You see, among all Christians, indeed all people of faith and good will, we Catholics are the ones who will be judged the most severely - if we fail to act. The biblical principle is so applicable here "To those, to whom much is given, much more will be required!" Those of us who bear the name "Catholic" profess that we believe that the "fullness of truth" subsists within our Church. What does that mean?

The extraordinarily prophetic "Pastoral Constitution on the Church in the Modern World" (Gaudium et Spes "Joy and Hope") promulgated in 1965 at the Second Vatican Council has so much to teach us in our present hour. It begans with these words:

"1. The joys and the hopes, the griefs and the anxieties of the men of this age, especially those who are poor or in any way afflicted, these are the joys and hopes, the griefs and anxieties of the followers of Christ. Indeed, nothing genuinely human fails to raise an echo in their hearts. For theirs is a community composed of men. United in Christ, they are led by the Holy Spirit in their journey to the Kingdom of their Father and they have welcomed the news of salvation which is meant for every man. That is why this community realizes that it is truly linked with mankind and its history by the deepest of bonds.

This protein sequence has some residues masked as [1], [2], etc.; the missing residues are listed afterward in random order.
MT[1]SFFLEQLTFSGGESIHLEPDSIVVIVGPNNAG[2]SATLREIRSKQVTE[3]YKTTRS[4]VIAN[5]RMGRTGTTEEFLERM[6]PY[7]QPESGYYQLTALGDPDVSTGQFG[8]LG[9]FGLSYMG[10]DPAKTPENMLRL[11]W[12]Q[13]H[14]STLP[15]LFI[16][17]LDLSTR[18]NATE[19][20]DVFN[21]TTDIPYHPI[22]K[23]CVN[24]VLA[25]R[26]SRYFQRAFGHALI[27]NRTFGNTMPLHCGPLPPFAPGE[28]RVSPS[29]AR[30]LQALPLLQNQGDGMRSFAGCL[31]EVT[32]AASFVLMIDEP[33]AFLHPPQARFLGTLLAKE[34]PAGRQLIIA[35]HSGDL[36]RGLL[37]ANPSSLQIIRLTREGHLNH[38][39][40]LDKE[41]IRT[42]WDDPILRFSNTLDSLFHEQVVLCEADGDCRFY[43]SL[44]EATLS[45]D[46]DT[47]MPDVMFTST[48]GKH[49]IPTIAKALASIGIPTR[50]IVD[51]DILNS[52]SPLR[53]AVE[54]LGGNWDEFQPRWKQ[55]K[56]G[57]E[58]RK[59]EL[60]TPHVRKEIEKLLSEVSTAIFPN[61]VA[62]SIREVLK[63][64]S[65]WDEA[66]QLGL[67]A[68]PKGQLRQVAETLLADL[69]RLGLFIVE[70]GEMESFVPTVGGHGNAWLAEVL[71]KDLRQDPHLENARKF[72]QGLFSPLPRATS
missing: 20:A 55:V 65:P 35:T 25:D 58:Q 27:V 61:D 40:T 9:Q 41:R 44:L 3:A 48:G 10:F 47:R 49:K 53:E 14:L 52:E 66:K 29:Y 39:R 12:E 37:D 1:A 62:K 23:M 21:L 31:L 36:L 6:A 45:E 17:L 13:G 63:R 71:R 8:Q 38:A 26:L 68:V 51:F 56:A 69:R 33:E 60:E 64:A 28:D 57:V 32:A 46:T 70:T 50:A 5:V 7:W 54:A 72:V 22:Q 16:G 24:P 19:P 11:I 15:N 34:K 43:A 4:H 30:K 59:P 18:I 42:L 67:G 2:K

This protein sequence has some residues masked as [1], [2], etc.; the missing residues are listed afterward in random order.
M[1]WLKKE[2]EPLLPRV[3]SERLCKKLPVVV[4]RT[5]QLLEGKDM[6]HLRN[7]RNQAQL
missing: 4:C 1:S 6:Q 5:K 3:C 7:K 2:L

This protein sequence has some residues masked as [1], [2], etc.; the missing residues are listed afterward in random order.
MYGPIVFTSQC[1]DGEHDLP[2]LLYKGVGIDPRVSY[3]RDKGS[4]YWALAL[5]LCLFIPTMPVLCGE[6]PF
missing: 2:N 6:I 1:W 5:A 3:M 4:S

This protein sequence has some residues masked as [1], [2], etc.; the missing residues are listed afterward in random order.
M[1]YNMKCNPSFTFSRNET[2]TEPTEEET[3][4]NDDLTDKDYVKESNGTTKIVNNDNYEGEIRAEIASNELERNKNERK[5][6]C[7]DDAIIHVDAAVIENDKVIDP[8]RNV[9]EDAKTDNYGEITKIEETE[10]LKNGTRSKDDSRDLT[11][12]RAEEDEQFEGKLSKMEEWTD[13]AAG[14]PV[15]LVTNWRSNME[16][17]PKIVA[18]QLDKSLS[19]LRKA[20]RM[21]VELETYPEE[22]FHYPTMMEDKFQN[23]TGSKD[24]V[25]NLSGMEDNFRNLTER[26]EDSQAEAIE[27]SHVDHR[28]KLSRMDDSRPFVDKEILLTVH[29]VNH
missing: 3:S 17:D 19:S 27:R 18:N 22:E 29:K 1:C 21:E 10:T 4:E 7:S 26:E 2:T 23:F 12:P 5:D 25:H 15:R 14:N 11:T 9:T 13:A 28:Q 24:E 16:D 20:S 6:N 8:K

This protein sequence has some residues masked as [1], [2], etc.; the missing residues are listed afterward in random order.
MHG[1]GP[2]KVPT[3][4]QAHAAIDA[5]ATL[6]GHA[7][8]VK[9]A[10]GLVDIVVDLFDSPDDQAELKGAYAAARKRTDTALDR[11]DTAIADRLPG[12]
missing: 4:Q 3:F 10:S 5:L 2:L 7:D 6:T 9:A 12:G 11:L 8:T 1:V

2. Hence this Second Vatican Council, having probed more profoundly into the mystery of the Church, now addresses itself without hesitation, not only to the sons of the Church and to all who invoke the name of Christ, but to the whole of humanity. For the council yearns to explain to everyone how it conceives of the presence and activity of the Church in the world of today.